NASA rocket turns desert sand into glass during test launch for a mission to the moon

Sanjana Varghese
Friday 04 September 2020 11:00
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On Wednesday, a NASA rocket inadvertently turned sand from the desert into glass.

The Space Launch System rocket will hopefully travel to the moon – and it’s an important test for future Artemis missions. NASA is hoping that these rockets can set off in 2024.

This booster that supports the SLS is called the Flight Support Booster (FSB-1). The SLS boosters are the largest, most powerful boosters “ever built for flight”, and each motor segment weighs 300, 000 pounds. The exhaust from these tests is so hot that it turns sand from the desert into glass.

Video of the whole event can be found on NASA’s Youtube channel, which shows the booster on its side in Promontory, in Utah.

When the test starts, a huge burst of flame can be seen coming out of the booster, creating billowing clouds of smoke and fire that stretch past the view of the camera. This carries on for over two minutes.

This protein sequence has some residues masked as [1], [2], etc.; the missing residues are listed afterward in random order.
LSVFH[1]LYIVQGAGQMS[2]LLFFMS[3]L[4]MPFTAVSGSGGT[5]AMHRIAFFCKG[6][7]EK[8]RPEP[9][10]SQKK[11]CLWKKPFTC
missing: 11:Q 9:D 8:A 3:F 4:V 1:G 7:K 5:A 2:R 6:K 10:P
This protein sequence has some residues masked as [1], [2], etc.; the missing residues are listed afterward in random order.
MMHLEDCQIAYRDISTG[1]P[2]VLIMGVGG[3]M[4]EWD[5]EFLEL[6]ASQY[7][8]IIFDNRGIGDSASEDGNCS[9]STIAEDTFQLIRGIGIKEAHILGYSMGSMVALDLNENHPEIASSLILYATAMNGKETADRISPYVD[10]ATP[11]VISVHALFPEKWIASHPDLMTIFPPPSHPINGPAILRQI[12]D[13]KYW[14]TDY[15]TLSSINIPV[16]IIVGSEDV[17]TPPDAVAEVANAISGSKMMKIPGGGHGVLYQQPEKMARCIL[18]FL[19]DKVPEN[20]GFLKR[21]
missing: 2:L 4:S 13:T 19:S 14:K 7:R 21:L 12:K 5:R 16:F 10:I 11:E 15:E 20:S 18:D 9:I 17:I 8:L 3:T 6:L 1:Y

Data gathered during this test will be used to refine the Artemis 1 Spacecraft, which will send an Orion capsule around the moon at the end of 2021. NASA is hoping that the Artemis mission will lead to the first man and woman landing on the Moon, and then use the knowledge gathered there to send astronauts to Mars.

The agency will hopefully be able to do two flights around the moon, and send Artemis II to the moon after Artemis I if everything goes according to plan.

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